Tim Chartier Joseph R. Morton Professor of Mathematics and Computer Science
- Ph.D. University of Colorado, Boulder
- M.S., B.S. Western Michigan University
Areas of Expertise
- Data Analytics
- Sports Analytics, Ranking
- Numerical Linear Algebra
I'm an applied mathematician with a focus in computer science, and I frequently work in data analytics with a specialty in sports analytics. I've worked with teams in the NBA, NFL and NASCAR, as well as, fielding questions from ESPN and The New York Times. I also direct and work with a team of as many as 100 student researchers to provide analytics to Davidson College sports teams.
In addition to my teaching and research, I coauthored Numerical Methods: Design, Analysis, and Computer Implementation of Algorithms with Anne Greenbaum and authored Math Bytes: Google Bombs, Chocolate-Covered Pi, and Other Cool Bits in Computing, which received the Euler Book Prize from the Mathematical Association of America. Both books were published by Princeton University Press. I also authored When Life is Linear: From Computer Graphics to Bracketology, published by the Mathematical Association of America, which won the Beckenbach Book Prize as a distinguished, innovative book. I recently authored the book X Games in Mathematics: Sports Training That Counts, which explores how sports analytics explores a wide array of mathematical fields. It was also an honor to receive the Mathematical Association of America’s Daniel Solow Author’s Award, which recognizes an author of undergraduate mathematics teaching materials with the primary criteria for selection being the material’s impact on undergraduate education in mathematics and/or the mathematical sciences.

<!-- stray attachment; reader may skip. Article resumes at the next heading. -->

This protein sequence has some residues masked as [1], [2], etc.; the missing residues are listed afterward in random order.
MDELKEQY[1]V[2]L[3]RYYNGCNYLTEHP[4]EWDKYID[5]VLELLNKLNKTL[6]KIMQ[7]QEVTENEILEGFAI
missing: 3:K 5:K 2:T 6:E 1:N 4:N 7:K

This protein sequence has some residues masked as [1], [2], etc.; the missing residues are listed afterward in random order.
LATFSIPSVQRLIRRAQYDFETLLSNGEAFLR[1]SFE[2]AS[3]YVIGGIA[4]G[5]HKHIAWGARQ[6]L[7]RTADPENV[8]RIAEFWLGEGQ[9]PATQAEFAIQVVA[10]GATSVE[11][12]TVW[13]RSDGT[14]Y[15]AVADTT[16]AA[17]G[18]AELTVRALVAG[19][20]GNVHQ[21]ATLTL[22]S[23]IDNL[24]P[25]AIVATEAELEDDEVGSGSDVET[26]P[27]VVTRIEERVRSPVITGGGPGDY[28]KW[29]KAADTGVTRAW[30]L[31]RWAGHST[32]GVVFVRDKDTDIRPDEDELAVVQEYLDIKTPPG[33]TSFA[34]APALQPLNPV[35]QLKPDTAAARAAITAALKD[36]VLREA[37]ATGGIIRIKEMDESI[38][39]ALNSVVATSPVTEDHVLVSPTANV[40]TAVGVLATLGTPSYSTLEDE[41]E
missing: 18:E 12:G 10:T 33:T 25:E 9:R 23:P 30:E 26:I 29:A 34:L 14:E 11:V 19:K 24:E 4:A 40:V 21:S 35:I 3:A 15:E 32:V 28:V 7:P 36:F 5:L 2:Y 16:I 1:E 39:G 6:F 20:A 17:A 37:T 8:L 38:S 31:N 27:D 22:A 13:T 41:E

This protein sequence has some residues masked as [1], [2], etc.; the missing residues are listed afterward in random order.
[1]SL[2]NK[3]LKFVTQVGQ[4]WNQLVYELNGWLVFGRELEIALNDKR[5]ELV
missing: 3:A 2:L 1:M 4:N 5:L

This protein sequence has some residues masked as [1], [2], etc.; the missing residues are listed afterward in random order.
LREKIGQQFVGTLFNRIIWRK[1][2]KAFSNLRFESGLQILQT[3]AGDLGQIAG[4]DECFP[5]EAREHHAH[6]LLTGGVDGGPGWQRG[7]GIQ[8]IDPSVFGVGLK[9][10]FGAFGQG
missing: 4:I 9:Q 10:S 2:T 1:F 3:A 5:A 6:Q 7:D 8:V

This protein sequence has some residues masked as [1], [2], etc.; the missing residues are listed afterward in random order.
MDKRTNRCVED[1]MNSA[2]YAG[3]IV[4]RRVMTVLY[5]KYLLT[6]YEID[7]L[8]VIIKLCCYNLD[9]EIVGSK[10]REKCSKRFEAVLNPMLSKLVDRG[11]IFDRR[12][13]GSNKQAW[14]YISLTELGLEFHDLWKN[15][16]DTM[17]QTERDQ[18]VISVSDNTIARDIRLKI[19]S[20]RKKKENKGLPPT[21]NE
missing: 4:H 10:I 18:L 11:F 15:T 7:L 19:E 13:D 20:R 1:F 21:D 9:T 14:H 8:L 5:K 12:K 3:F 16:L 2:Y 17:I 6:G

I am a recipient of a national teaching award from the Mathematical Association of America. I also received the 2021 Distinguished Teaching Award from the Southeastern Section of the Mathematical Association of America. In addition to teaching at the college level, I have worked with Google and Pixar on their K-12 educational initiatives.
I also received an Alfred P. Sloan Research Fellowship for my research, and have served as an expert resource for a variety of media inquiries, including appearances with Bloomberg TV, NPR, the CBS Evening News, USA Today, and The New York Times.
I also serve as Chair of the Congress and previously as Vice President of the Mathematical Association of America. I previously served as the first chair of the Advisory Council for the National Museum of Mathematics and continue as a member of the council.
A lot of sports tournament matchups are determined through brackets. Chartier teaches students how to create mathematical formulas/models to predict winners using bracketology and ranking, a system that has applications in many other fields.
In The News
- WBUR, Boston’s NPR news station, Davidson Athletics' Math Edge, Classic Arcade Museum, Girls' Wrestling Grows
- Fast Company, Mathematicians explain why predictive algorithms still won’t get you a perfect March Madness bracket
- ESPN, How will Zion's game translate to the NBA? Deandre Ayton's rookie season offers some clues